The second daughter continues, “Did that mean I didn’t miss having my father around? I absolutely did. Especially since I believed that he was the best thing since sliced bread! I was a girl in love with what she missed.” When her father and mother divorced, he was no longer present in his young daughters’ lives. Jeanai humbly admits to the hurt a living father’s absence inflicts upon a daughter. “I also think that my past relationship [with my children’s father] may have taken the fallout for some of that [pain],” she says. As an adult, Jeanai appreciates her father in her life. “And he has a wonderful and active relationship with his grandchildren. I enjoy living vicariously through their connection.”

Jeanai’s mom raised three American beauties, each three years apart. “I’m the middle sister. My older sister, we call her Lady but her real name is LaJeune. Growing up, Lady was super bossy, super smart. But here’s the thing: she was always right!” Michelline (also known as Michi) is the youngest of the three. Jeanai describes her Brooklynite sister as “colorful, spiritual and kind.” From her father’s second marriage, she has another sister, Nia, seven years younger than Michi.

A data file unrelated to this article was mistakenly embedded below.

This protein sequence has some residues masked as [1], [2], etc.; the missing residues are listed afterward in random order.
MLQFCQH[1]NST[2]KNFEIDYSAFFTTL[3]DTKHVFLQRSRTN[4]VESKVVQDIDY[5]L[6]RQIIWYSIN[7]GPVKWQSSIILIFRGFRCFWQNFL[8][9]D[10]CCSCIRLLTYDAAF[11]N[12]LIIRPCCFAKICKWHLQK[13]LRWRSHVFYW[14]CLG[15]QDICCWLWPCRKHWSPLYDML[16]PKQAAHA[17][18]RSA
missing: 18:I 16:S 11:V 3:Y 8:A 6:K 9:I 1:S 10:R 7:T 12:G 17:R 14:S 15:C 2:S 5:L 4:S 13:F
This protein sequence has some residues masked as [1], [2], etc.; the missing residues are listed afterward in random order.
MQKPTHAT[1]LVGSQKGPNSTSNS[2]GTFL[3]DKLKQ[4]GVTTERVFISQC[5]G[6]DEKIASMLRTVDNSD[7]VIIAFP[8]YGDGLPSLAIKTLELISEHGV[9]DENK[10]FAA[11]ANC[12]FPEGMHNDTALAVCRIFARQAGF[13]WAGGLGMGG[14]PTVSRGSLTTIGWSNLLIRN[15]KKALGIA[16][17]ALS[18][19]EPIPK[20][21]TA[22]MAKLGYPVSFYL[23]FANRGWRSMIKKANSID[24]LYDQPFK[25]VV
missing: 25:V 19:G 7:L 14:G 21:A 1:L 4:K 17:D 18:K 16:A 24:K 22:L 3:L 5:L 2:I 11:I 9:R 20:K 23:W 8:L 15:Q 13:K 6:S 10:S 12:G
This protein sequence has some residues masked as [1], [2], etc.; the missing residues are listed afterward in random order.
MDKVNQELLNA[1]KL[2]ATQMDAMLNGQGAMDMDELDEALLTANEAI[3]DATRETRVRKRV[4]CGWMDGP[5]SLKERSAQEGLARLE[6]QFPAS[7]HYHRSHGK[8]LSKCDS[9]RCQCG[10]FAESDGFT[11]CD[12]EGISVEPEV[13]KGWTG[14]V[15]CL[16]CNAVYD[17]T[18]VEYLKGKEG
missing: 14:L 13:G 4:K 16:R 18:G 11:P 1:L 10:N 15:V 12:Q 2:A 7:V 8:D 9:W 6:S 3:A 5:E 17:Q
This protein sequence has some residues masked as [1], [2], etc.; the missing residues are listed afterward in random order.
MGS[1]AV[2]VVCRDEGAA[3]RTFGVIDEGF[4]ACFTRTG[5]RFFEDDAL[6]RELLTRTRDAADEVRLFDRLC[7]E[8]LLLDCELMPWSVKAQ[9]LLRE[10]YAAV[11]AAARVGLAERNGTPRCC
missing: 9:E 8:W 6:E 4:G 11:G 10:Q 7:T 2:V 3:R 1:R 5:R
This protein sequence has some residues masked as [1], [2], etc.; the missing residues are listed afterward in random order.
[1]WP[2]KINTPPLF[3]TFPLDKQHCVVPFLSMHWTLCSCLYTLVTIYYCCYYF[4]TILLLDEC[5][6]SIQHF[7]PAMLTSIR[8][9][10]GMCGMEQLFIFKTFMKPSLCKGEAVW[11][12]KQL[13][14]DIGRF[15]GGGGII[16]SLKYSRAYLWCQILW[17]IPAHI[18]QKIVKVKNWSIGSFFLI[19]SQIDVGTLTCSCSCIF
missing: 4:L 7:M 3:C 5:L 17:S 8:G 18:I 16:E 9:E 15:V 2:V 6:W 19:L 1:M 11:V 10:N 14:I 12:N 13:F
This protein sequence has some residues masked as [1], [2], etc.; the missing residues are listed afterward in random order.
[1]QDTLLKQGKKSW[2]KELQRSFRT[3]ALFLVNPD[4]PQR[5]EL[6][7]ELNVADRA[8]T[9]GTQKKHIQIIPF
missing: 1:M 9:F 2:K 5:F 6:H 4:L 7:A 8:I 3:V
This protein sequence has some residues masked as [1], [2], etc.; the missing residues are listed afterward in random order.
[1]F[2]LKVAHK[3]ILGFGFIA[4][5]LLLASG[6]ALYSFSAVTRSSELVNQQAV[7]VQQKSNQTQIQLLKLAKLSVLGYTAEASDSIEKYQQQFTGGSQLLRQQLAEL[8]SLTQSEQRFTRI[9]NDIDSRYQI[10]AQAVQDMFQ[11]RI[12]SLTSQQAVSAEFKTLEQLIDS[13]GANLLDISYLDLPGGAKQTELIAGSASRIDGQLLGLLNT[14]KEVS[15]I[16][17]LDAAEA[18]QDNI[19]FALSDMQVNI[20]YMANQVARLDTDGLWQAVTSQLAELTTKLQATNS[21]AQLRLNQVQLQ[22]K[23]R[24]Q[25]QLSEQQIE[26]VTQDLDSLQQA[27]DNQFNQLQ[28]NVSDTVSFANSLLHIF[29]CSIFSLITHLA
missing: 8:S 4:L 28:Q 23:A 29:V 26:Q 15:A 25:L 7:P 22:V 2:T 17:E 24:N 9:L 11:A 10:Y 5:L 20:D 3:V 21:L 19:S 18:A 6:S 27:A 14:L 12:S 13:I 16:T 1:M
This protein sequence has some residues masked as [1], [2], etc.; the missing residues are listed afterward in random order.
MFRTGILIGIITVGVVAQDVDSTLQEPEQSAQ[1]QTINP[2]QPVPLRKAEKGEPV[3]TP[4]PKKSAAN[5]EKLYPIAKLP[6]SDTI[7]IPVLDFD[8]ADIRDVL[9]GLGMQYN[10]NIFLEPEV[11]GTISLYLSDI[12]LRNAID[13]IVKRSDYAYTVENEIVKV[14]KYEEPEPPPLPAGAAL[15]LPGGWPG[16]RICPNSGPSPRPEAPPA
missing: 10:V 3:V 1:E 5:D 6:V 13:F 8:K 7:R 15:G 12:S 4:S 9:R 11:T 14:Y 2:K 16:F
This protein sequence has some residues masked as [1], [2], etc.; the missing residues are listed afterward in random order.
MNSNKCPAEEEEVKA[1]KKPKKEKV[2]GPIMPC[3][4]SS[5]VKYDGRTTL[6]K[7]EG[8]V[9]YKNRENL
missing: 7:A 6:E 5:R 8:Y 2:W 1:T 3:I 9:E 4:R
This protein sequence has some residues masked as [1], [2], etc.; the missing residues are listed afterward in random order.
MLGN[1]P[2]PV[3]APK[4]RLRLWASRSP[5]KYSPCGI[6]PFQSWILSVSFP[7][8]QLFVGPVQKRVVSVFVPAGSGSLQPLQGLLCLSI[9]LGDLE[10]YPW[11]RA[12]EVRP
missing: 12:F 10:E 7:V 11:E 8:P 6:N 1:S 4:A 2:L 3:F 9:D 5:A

“I love them all. There is nothing like having sisters. It’s one of my biggest blessings that I am so thankful for every day. I think I’ve always wanted a brother, but I wouldn’t trade having sisters for anything,” she maintains.

Sydnie, 20 and Braxton, 17, have traveled with Jeanai’s mom and stepfather to explore China and to India on a tiger safari. “I took them to the Dominican Republic. We are a traveling family. We get away from life as we know it to experience different foods, cultures, music, air. My parents are on their way to Vietnam. Don’t ask me why, I guess they’ve been everyplace else!”